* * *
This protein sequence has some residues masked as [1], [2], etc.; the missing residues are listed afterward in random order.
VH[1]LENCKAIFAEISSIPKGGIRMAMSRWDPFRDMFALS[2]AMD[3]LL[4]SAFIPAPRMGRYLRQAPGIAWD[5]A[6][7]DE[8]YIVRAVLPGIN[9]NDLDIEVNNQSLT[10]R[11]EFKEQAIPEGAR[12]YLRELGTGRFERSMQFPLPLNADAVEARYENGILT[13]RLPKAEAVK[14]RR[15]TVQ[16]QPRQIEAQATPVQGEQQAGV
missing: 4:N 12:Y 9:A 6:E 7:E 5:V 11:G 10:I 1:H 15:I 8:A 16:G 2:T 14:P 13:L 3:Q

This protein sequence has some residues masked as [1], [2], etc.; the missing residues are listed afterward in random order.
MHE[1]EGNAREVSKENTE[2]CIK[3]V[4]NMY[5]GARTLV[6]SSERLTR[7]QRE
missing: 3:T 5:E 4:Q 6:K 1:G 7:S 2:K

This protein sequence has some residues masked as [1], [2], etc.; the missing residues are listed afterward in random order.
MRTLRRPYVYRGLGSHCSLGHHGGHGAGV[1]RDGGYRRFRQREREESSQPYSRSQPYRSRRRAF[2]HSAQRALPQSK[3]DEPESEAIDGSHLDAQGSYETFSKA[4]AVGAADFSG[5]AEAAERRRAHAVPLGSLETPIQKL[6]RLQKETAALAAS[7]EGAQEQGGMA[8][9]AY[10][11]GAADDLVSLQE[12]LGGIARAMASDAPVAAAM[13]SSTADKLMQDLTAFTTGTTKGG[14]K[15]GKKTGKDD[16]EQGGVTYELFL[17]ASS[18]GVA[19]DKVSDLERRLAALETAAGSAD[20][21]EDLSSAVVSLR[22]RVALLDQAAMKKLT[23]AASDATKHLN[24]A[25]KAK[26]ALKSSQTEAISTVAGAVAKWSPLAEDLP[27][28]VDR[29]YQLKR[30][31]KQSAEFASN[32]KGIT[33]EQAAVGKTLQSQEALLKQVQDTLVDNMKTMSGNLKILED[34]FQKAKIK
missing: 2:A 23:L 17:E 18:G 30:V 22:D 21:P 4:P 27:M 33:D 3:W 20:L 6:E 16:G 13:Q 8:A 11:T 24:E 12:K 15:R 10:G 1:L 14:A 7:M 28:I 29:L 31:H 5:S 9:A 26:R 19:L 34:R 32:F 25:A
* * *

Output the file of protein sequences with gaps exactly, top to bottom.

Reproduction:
This protein sequence has some residues masked as [1], [2], etc.; the missing residues are listed afterward in random order.
VH[1]LENCKAIFAEISSIPKGGIRMAMSRWDPFRDMFALS[2]AMD[3]LL[4]SAFIPAPRMGRYLRQAPGIAWD[5]A[6][7]DE[8]YIVRAVLPGIN[9]NDLDIEVNNQSLT[10]R[11]EFKEQAIPEGAR[12]YLRELGTGRFERSMQFPLPLNADAVEARYENGILT[13]RLPKAEAVK[14]RR[15]TVQ[16]QPRQIEAQATPVQGEQQAGV
missing: 4:N 12:Y 9:A 6:E 7:E 5:V 11:G 10:I 1:H 15:I 8:A 16:G 2:T 14:P 13:L 3:Q

This protein sequence has some residues masked as [1], [2], etc.; the missing residues are listed afterward in random order.
MHE[1]EGNAREVSKENTE[2]CIK[3]V[4]NMY[5]GARTLV[6]SSERLTR[7]QRE
missing: 3:T 5:E 4:Q 6:K 1:G 7:S 2:K

This protein sequence has some residues masked as [1], [2], etc.; the missing residues are listed afterward in random order.
MRTLRRPYVYRGLGSHCSLGHHGGHGAGV[1]RDGGYRRFRQREREESSQPYSRSQPYRSRRRAF[2]HSAQRALPQSK[3]DEPESEAIDGSHLDAQGSYETFSKA[4]AVGAADFSG[5]AEAAERRRAHAVPLGSLETPIQKL[6]RLQKETAALAAS[7]EGAQEQGGMA[8][9]AY[10][11]GAADDLVSLQE[12]LGGIARAMASDAPVAAAM[13]SSTADKLMQDLTAFTTGTTKGG[14]K[15]GKKTGKDD[16]EQGGVTYELFL[17]ASS[18]GVA[19]DKVSDLERRLAALETAAGSAD[20][21]EDLSSAVVSLR[22]RVALLDQAAMKKLT[23]AASDATKHLN[24]A[25]KAK[26]ALKSSQTEAISTVAGAVAKWSPLAEDLP[27][28]VDR[29]YQLKR[30][31]KQSAEFASN[32]KGIT[33]EQAAVGKTLQSQEALLKQVQDTLVDNMKTMSGNLKILED[34]FQKAKIK
missing: 2:A 23:L 17:E 18:G 30:V 22:D 21:P 4:P 27:M 33:D 3:W 20:L 6:E 16:G 13:Q 8:A 11:T 24:E 12:K 15:R 10:G 1:L 14:A 7:M 28:I 29:L 31:H 5:S 9:A 26:R 19:L 34:R 32:F 25:A